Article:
“He’s only scratched the surface,” Penn State defensive coordinator Brent Pry said. “He’s got good work ethic and great instincts. He’s gotten better and better with every rep, and I don’t think that’s going to change.”

NFL offensive coordinators are going to have their hands full in due time. A player like Parsons is one you have to gameplan around every single time.  —Zach Donaldson

Toney Nearly Matches Parsons, Oweh Blow for Blow

While he didn’t and won’t draw the same attention that Parsons and Oweh will, defensive end Shaka Toney had quite the pro day himself.

The Philadelphia native turned in a 4.51-second 40-yard dash, which was the fourth fastest of the day and just a few ticks behind safety Lamont Wade’s time. Additionally, the 23-year-old chipped in 24 bench press repetitions—more than both Parsons and Oweh, trailing only offensive linemen Steven Gonzalez and Michal Menet.

Though Toney said it’s hard to keep up with players like Parsons and Oweh, he certainly held his own in comparison to a pair of likely future first-round draft picks. Regardless, Toney said he was happy for his former teammates.

“You can’t compete with freaks of nature,” Toney said. “It makes me proud to see those numbers.”

However, Toney had perhaps the most surprising result of the day with his 39-inch vertical jump, which was just a half inch behind Oweh’s. Whatever the task, Toney excelled, and he was pleased with his individual performance.

“I thought I did good, some stuff I wanted to get better at,” Toney said. “I’ve really just got to keep going. Can’t look back now that the day’s over.”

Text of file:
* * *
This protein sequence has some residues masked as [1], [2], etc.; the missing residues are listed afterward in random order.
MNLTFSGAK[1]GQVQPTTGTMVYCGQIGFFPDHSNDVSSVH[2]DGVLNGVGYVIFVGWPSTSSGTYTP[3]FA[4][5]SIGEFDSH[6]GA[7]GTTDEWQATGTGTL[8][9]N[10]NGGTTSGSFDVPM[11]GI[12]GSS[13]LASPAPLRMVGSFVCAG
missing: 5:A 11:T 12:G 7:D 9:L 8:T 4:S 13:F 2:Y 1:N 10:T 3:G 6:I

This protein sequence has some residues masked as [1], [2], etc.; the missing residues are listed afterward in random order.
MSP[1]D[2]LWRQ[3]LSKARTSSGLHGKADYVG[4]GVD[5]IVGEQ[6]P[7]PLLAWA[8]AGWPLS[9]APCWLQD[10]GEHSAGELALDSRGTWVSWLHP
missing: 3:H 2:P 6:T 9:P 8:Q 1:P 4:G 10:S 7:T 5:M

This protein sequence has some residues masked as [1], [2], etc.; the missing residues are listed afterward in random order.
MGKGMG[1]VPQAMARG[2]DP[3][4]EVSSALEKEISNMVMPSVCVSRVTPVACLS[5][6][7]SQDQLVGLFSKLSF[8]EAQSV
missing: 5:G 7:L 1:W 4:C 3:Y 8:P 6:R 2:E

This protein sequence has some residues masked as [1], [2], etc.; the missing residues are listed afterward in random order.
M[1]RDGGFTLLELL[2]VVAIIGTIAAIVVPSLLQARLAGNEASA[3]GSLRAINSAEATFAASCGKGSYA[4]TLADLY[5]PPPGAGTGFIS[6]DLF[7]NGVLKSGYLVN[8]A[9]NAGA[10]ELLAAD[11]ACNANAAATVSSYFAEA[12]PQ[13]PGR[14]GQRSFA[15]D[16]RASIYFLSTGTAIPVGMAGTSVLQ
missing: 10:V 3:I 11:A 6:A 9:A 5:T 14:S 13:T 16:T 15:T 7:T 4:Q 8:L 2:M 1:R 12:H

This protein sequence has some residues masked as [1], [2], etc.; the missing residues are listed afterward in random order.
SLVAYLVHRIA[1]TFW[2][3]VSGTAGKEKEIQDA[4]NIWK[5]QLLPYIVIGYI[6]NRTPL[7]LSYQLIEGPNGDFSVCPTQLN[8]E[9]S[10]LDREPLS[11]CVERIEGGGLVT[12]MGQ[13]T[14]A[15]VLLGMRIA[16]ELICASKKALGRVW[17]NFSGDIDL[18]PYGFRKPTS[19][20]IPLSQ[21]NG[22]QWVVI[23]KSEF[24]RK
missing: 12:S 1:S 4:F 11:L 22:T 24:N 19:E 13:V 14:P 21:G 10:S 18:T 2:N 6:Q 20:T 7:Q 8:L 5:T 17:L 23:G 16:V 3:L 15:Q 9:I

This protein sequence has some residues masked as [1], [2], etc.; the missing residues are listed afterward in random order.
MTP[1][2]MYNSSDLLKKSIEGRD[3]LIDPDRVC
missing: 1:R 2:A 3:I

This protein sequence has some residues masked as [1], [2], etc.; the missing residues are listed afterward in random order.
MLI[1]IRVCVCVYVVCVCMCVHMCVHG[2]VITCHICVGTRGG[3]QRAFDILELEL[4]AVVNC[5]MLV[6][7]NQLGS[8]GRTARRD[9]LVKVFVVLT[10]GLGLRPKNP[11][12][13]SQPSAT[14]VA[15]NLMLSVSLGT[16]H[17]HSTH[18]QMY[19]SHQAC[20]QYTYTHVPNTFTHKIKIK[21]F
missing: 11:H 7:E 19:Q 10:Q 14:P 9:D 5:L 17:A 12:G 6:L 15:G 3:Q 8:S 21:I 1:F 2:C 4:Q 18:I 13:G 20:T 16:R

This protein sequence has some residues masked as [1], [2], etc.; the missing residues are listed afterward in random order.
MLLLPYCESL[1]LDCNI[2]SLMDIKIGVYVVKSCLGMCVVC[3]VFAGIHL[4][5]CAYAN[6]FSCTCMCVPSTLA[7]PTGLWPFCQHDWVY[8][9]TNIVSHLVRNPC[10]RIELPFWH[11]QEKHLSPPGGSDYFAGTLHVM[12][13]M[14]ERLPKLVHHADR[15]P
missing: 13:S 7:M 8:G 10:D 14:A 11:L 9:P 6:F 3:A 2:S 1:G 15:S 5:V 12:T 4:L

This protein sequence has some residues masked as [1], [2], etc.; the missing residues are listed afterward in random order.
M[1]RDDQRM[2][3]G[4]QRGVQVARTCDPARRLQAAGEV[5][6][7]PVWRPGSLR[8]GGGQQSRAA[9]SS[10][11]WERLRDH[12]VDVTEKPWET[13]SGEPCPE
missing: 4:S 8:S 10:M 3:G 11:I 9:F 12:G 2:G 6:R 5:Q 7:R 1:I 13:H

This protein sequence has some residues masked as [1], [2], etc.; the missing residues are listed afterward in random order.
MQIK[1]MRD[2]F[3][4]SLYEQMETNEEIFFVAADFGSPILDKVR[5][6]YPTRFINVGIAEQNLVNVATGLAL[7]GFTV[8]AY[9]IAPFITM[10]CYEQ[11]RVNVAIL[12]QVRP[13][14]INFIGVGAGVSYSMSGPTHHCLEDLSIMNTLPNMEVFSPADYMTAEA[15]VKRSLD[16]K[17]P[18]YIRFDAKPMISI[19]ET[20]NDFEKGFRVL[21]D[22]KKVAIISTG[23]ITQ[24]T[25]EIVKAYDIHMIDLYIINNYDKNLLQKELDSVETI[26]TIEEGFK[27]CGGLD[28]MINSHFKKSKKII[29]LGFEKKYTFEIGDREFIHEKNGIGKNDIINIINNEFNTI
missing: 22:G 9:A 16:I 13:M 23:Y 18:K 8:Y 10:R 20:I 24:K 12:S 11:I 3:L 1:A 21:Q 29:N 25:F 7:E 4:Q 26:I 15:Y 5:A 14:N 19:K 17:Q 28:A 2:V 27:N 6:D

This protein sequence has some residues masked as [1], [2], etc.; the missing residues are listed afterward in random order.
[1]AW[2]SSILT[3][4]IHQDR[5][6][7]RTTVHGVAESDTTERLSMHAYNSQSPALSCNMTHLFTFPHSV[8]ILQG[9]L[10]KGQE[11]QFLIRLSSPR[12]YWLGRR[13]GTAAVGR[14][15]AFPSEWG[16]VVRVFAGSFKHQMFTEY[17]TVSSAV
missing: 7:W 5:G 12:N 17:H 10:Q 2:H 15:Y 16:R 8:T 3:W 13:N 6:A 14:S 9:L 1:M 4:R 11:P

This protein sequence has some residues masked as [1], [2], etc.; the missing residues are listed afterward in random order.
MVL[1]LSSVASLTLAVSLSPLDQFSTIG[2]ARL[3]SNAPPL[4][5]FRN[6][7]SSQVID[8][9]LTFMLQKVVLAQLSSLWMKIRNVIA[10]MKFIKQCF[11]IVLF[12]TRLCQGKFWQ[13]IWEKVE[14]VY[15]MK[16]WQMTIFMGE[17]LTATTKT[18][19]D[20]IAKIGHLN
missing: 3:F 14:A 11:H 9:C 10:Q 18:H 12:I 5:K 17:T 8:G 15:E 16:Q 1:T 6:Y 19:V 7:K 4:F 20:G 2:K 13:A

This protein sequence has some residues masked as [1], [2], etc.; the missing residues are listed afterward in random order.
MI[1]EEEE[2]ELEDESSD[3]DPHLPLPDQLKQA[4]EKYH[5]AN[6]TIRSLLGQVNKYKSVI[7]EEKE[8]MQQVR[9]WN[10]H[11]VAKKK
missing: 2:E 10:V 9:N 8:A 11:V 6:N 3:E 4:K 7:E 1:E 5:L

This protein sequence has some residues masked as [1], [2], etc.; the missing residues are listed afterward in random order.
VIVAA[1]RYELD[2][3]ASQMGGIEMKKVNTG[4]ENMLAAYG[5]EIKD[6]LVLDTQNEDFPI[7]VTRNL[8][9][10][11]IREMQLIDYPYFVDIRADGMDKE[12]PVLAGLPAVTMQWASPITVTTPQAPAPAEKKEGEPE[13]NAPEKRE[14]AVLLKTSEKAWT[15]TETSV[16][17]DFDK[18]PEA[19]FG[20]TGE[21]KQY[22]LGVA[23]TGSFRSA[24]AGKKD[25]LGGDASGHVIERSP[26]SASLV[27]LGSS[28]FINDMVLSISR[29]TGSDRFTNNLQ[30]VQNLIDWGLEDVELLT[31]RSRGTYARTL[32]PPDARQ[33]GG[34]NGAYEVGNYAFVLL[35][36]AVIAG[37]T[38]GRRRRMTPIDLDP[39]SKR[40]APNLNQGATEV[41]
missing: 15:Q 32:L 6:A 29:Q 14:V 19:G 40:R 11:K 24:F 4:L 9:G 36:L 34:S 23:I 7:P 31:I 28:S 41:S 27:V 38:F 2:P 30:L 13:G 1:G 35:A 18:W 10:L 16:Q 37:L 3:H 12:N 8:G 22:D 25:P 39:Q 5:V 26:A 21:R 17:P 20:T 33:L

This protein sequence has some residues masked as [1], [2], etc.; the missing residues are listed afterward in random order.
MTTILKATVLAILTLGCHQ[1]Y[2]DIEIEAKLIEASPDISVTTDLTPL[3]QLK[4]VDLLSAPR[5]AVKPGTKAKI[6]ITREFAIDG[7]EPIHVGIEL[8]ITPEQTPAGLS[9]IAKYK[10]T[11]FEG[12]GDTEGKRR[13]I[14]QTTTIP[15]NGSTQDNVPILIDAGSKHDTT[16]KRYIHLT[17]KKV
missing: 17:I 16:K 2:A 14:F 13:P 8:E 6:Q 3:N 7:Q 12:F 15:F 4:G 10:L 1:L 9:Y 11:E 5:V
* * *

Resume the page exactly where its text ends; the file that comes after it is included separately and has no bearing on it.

Following his workout, Toney mentioned that he contracted the coronavirus earlier in the year and lost between 20 and 25 pounds. For Penn State’s pro day, he wanted to weigh in between 240 and 245. The 6-foot-2-inch Toney hit his goal, weighing in at 242 pounds, and his increased strength was on full display. 

Depending on which outlet you review, Toney is projected to go as high as the fourth round or go undrafted altogether.

When asked about whether the defensive end and potential outside linebacker at the next level’s performance on Thursday boosted his draft stock, Toney brushed off any pre-draft concerns, noting his focus on staying “grateful” and “hungry.”

“Most mock drafts are wrong,” Toney said. “Some people are right, [but] most people are wrong. At the end of the day, it’s about making one team fall in love with you.”  —Andrew Destin

Limited Action at Pro Day for Freiermuth

Plenty of Nittany Lions showed up and showed out on pro day in hopes of improving their draft stock, but one Penn State product was relatively quiet: Pat Freiermuth.

The 6-foot-5-inch, 251-pound tight end is still recovering from a season-ending shoulder injury that caused him to miss the final five games of Penn State’s 2021 season. According to Freiermuth himself, he’s two or three weeks away from being fully cleared for contact.

As a result, Freiermuth’s pro day was fairly limited. The junior did not participate in any of the running tests or weight room activities, only appearing for a few minutes in an individual route-running workout. With no official NFL combine this year—all workouts and measurements are to be held at school’s individual pro days—there’s no telling yet whether or not Freiermuth will complete his 40-yard dash, bench press and other exercises at a later date.

That said, Freiermuth looked comfortable in his individual workout, running good, crisp routes with ease and hauling in passes with his strong hands and perfect tight end frame.

“I think I did all I needed to do to show that the shoulder is not affecting me,” Freiermuth told Big Ten Network. “I’m very durable, and I take my body seriously. My body is my tool, and I take great pride in it. I’m getting that physicality back, and I feel great going into the draft.”

Freiermuth went on to mention how he feels well-rounded in all three phases of the tight end game—pass protection, run blocking and catching the ball—crediting former Penn State tight ends coach Tyler Bowen for assisting with his development.